We’ve got to think even down to our scheduling of students and what that looks like. We’ve been in the same model of school forever — do we need to relook at what school looks like? Are we as a school entity and the way we work putting pressure on students so that they’re underperforming?  Are we contributing to the anxiety? And if we are, how do we fix that with some structures that we have in place like scheduling and even bringing speakers in to talk about things openly? Do we have advisory programs so that every student is plugged in to one particular person, so that at least they can say, “Yes, there’s one person in the building who cares about me”?

I think we need to look at structures like that, and we can do that immediately. That’s not something that requires more money. It just requires creativity.

Ted Nietzke, Executive Director, CESA 6, Wisconsin:

The direct strategy is to minimize the threats. Acting out in violence, the increase in depression, children acting out, what’s happening is, there has been a breakdown in the chain for minimizing the threat for that child, and that’s what has to happen.

Right now with kids at home, online learning, and all the equity issues that are created as a result of that, there are a lot of little threats there. If I am engaged as a third grader and I live in an urban setting, but I don’t have access to the internet, or I don’t have the materials, when I come back to school, the threat becomes the gap that’s been created between me and my colleagues, where they have more information than me, which makes me feel small, and that’s going to get me to act differently.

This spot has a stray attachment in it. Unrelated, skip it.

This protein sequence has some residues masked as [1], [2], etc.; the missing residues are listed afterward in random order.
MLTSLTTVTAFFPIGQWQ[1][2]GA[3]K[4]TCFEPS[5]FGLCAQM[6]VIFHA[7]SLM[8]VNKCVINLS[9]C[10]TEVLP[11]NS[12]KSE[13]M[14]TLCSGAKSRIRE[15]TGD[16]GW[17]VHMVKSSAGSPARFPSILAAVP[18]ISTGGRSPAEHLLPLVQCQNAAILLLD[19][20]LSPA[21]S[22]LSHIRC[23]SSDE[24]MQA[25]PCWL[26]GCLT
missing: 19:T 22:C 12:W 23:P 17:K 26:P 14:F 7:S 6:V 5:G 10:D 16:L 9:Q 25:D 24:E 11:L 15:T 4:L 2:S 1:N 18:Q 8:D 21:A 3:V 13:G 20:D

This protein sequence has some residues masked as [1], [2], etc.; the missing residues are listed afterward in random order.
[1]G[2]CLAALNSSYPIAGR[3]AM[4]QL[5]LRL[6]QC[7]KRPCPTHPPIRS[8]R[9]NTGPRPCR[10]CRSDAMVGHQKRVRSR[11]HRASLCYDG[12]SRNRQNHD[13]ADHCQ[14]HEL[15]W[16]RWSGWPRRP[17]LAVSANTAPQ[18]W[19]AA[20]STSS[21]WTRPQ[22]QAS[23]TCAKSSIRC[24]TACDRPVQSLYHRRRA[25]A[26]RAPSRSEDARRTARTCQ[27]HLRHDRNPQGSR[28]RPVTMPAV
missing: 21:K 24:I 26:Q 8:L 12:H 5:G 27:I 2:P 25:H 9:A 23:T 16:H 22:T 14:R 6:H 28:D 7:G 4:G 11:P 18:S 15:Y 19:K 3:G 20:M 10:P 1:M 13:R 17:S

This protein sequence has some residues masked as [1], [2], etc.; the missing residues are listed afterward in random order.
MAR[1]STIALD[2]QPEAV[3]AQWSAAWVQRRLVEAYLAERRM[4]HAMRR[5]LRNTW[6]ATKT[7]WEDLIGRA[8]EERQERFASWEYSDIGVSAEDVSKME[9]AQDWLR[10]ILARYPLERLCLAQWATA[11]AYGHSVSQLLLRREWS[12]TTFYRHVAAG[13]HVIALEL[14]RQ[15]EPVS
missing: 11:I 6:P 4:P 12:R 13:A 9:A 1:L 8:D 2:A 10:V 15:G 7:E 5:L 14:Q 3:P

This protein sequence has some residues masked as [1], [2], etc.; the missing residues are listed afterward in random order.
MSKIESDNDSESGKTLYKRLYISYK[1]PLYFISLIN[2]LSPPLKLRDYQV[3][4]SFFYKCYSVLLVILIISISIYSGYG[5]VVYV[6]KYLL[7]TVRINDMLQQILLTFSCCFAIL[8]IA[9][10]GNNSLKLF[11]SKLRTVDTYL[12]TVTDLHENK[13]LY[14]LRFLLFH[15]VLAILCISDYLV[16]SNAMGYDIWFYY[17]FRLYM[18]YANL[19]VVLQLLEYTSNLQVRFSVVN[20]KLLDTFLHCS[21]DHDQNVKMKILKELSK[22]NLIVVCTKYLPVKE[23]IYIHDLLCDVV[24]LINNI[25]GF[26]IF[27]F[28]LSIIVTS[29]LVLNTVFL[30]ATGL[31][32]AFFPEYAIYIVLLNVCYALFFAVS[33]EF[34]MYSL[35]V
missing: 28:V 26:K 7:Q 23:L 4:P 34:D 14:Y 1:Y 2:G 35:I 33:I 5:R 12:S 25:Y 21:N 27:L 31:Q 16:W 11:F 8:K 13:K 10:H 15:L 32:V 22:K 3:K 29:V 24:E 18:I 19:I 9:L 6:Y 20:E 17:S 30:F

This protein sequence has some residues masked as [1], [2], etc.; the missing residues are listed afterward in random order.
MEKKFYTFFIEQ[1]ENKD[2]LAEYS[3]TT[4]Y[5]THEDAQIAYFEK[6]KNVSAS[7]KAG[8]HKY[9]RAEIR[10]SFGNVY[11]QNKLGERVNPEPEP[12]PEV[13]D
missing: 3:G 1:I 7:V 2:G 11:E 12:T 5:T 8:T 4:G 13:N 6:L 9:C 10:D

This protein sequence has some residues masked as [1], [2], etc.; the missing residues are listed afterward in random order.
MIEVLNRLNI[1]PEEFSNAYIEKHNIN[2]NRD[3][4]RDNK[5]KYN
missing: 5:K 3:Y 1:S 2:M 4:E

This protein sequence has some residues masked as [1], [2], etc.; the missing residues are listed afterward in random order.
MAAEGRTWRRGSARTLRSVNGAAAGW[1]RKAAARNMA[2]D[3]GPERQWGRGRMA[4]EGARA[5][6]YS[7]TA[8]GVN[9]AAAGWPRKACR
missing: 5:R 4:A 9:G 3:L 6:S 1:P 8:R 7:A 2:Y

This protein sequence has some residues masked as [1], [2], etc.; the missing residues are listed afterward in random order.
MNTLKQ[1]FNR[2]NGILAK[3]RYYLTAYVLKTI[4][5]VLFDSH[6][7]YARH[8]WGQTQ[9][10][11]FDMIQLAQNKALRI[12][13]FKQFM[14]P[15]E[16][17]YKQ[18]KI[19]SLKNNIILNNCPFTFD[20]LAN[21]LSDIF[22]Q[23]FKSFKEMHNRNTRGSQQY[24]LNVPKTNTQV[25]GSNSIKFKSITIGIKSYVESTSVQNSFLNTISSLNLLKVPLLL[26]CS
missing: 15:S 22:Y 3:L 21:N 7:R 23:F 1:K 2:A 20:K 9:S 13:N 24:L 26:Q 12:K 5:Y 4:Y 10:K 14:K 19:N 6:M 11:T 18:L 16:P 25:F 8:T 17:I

For me the root issue is minimizing those threats to kids. And that’s creating a warm and engaging and safe environment, going back to the key idea of empathy, trying to work with and understand that. When we go back this fall across the nation, the gap has grown significantly. As a result of that gap, the threat has grown for those kids to feel inept, and we’ve got to figure out a way to bridge that fast.

Jim Wright, RTI/CCSS Trainer & Consultant, School Psychologist, and School Administrator:

I would start by wondering, what are going to be the mental health implications of a COVID shutdown? We certainly are going to have students who fall behind academically, and that will create feelings of anxiety, frustration, disconnection in school. And those are obviously mental health manifestations. So I would start by connecting with teachers across my school to get a sense of who are those really disengaged students. Those students would go onto my watch list as the fall semester begins, to really check in with them and get a sense of their mental health adjustment.

We also have to realize, of course, that the whole COVID crisis will bring its own mental health repercussions. There are some students who will have lost family members to this virus. I think we need to be checking in there as well. We need to be thinking about grief counseling.

I want schools to start to think about the possible mental health repercussions of COVID and ask themselves, “Okay, how can we check in with our student population now to get a sense of who should really be on our radar?” And then we have to prepare because of that vast uncertainty. Is there a way in the fall, if schools decide to continue to do remote learning, to check in with students, with parents if need be, to facilitate referrals to outside agencies to really help students to cope with any emerging crisis situations?

But we’d want to start now by simply surveying who might be at risk and how we might want to think about responding, either remotely or onsite.

The above responses are just one small part of a larger interview about student mental health. Read the full article here

Ryan Estes

Ryan is managing editor for the global award-winning creative team at Frontline Education. He spends his time writing, podcasting, and creating content for leaders in K-12 education.